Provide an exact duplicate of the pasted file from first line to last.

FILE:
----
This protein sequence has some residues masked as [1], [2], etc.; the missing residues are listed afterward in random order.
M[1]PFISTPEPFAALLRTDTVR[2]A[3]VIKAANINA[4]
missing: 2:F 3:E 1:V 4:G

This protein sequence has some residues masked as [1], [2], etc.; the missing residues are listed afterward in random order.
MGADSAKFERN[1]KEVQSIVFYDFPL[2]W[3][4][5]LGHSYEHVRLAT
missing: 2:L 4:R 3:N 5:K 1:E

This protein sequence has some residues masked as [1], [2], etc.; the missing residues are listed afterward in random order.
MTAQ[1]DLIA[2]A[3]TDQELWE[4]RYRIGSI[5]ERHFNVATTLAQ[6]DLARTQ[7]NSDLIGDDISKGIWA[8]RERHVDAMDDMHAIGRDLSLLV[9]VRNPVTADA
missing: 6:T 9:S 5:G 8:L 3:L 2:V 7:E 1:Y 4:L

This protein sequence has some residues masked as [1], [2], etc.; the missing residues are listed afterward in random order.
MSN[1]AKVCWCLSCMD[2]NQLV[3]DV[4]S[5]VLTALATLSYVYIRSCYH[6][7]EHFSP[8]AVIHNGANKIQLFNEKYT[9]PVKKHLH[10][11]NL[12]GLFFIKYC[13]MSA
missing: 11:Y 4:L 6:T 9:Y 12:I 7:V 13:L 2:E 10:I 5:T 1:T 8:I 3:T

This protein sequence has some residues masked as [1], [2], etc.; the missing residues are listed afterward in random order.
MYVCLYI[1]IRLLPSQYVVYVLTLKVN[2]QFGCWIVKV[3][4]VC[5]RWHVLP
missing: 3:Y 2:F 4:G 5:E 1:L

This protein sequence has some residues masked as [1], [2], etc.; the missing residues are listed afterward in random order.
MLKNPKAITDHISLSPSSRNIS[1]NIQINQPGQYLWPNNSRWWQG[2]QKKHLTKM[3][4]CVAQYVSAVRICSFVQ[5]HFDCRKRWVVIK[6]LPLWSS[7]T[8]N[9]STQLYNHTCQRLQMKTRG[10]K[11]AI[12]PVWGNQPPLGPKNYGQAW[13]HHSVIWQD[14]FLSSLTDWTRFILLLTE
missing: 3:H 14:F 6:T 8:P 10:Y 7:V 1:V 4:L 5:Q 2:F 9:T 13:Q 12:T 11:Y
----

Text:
This protein sequence has some residues masked as [1], [2], etc.; the missing residues are listed afterward in random order.
M[1]PFISTPEPFAALLRTDTVR[2]A[3]VIKAANINA[4]
missing: 2:F 3:E 1:V 4:G

This protein sequence has some residues masked as [1], [2], etc.; the missing residues are listed afterward in random order.
MGADSAKFERN[1]KEVQSIVFYDFPL[2]W[3][4][5]LGHSYEHVRLAT
missing: 2:L 4:R 3:N 5:K 1:E

This protein sequence has some residues masked as [1], [2], etc.; the missing residues are listed afterward in random order.
MTAQ[1]DLIA[2]A[3]TDQELWE[4]RYRIGSI[5]ERHFNVATTLAQ[6]DLARTQ[7]NSDLIGDDISKGIWA[8]RERHVDAMDDMHAIGRDLSLLV[9]VRNPVTADA
missing: 6:T 9:S 5:G 8:L 3:L 2:V 7:E 1:Y 4:L

This protein sequence has some residues masked as [1], [2], etc.; the missing residues are listed afterward in random order.
MSN[1]AKVCWCLSCMD[2]NQLV[3]DV[4]S[5]VLTALATLSYVYIRSCYH[6][7]EHFSP[8]AVIHNGANKIQLFNEKYT[9]PVKKHLH[10][11]NL[12]GLFFIKYC[13]MSA
missing: 11:Y 4:L 6:T 9:Y 12:I 7:V 13:L 2:E 10:I 5:T 1:T 8:I 3:T

This protein sequence has some residues masked as [1], [2], etc.; the missing residues are listed afterward in random order.
MYVCLYI[1]IRLLPSQYVVYVLTLKVN[2]QFGCWIVKV[3][4]VC[5]RWHVLP
missing: 3:Y 2:F 4:G 5:E 1:L

This protein sequence has some residues masked as [1], [2], etc.; the missing residues are listed afterward in random order.
MLKNPKAITDHISLSPSSRNIS[1]NIQINQPGQYLWPNNSRWWQG[2]QKKHLTKM[3][4]CVAQYVSAVRICSFVQ[5]HFDCRKRWVVIK[6]LPLWSS[7]T[8]N[9]STQLYNHTCQRLQMKTRG[10]K[11]AI[12]PVWGNQPPLGPKNYGQAW[13]HHSVIWQD[14]FLSSLTDWTRFILLLTE
missing: 3:H 14:F 6:T 8:P 10:Y 7:V 1:V 4:L 5:Q 2:F 9:T 13:Q 12:T 11:Y